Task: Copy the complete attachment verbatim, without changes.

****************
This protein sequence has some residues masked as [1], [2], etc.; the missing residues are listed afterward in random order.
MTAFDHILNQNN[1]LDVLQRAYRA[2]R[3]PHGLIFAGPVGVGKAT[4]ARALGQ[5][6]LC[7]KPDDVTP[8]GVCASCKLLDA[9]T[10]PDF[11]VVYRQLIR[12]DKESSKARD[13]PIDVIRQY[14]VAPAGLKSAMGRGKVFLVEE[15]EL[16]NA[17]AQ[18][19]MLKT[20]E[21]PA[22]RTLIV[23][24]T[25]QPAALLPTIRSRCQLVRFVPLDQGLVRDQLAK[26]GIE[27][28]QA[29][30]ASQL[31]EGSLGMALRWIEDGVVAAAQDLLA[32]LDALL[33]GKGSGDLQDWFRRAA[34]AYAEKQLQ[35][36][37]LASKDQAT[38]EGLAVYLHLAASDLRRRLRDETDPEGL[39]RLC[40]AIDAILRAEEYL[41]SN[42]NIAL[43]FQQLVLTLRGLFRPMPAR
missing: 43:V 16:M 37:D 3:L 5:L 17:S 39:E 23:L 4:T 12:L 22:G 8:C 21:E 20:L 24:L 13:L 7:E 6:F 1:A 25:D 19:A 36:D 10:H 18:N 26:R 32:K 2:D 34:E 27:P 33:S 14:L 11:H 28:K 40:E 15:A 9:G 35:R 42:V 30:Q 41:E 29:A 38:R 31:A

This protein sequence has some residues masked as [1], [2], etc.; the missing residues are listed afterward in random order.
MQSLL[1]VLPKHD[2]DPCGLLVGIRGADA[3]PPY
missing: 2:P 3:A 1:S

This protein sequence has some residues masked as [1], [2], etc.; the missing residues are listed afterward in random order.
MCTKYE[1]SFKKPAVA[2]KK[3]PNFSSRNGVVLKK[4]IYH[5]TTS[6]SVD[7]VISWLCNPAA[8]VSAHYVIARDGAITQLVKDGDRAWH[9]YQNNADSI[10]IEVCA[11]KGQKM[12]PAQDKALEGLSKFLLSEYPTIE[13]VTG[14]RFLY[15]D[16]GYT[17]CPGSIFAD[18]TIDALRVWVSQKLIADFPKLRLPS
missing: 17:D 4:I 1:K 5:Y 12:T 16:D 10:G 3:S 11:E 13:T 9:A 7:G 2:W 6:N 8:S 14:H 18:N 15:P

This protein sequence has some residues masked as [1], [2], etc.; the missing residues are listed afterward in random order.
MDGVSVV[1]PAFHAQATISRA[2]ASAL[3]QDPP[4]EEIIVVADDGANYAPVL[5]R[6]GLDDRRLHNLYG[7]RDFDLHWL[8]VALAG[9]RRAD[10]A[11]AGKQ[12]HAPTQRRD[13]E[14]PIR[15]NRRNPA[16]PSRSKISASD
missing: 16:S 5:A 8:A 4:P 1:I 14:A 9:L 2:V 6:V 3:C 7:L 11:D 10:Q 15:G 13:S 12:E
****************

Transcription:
This protein sequence has some residues masked as [1], [2], etc.; the missing residues are listed afterward in random order.
MTAFDHILNQNN[1]LDVLQRAYRA[2]R[3]PHGLIFAGPVGVGKAT[4]ARALGQ[5][6]LC[7]KPDDVTP[8]GVCASCKLLDA[9]T[10]PDF[11]VVYRQLIR[12]DKESSKARD[13]PIDVIRQY[14]VAPAGLKSAMGRGKVFLVEE[15]EL[16]NA[17]AQ[18][19]MLKT[20]E[21]PA[22]RTLIV[23][24]T[25]QPAALLPTIRSRCQLVRFVPLDQGLVRDQLAK[26]GIE[27][28]QA[29][30]ASQL[31]EGSLGMALRWIEDGVVAAAQDLLA[32]LDALL[33]GKGSGDLQDWFRRAA[34]AYAEKQLQ[35][36][37]LASKDQAT[38]EGLAVYLHLAASDLRRRLRDETDPEGL[39]RLC[40]AIDAILRAEEYL[41]SN[42]NIAL[43]FQQLVLTLRGLFRPMPAR
missing: 43:V 16:M 37:D 3:L 5:L 17:S 39:E 23:L 4:T 12:L 22:G 8:C 21:E 20:L 24:L 13:L 7:E 6:F 1:A 25:D 19:A 36:D 10:H 18:N 26:R 32:K 2:D 34:E 27:P 33:S 14:L 11:H 28:K 40:E 15:A 9:G 35:R 42:V 30:Q 41:E 29:A 38:R 31:A

This protein sequence has some residues masked as [1], [2], etc.; the missing residues are listed afterward in random order.
MQSLL[1]VLPKHD[2]DPCGLLVGIRGADA[3]PPY
missing: 2:P 3:A 1:S

This protein sequence has some residues masked as [1], [2], etc.; the missing residues are listed afterward in random order.
MCTKYE[1]SFKKPAVA[2]KK[3]PNFSSRNGVVLKK[4]IYH[5]TTS[6]SVD[7]VISWLCNPAA[8]VSAHYVIARDGAITQLVKDGDRAWH[9]YQNNADSI[10]IEVCA[11]KGQKM[12]PAQDKALEGLSKFLLSEYPTIE[13]VTG[14]RFLY[15]D[16]GYT[17]CPGSIFAD[18]TIDALRVWVSQKLIADFPKLRLPS
missing: 17:D 4:I 1:K 5:Y 12:T 16:D 10:G 3:S 11:E 13:T 9:A 7:G 2:W 6:N 8:S 14:H 18:N 15:P

This protein sequence has some residues masked as [1], [2], etc.; the missing residues are listed afterward in random order.
MDGVSVV[1]PAFHAQATISRA[2]ASAL[3]QDPP[4]EEIIVVADDGANYAPVL[5]R[6]GLDDRRLHNLYG[7]RDFDLHWL[8]VALAG[9]RRAD[10]A[11]AGKQ[12]HAPTQRRD[13]E[14]PIR[15]NRRNPA[16]PSRSKISASD
missing: 16:S 5:A 8:A 4:P 1:I 14:A 9:L 2:V 6:V 3:C 7:L 11:D 10:Q 15:G 13:S 12:E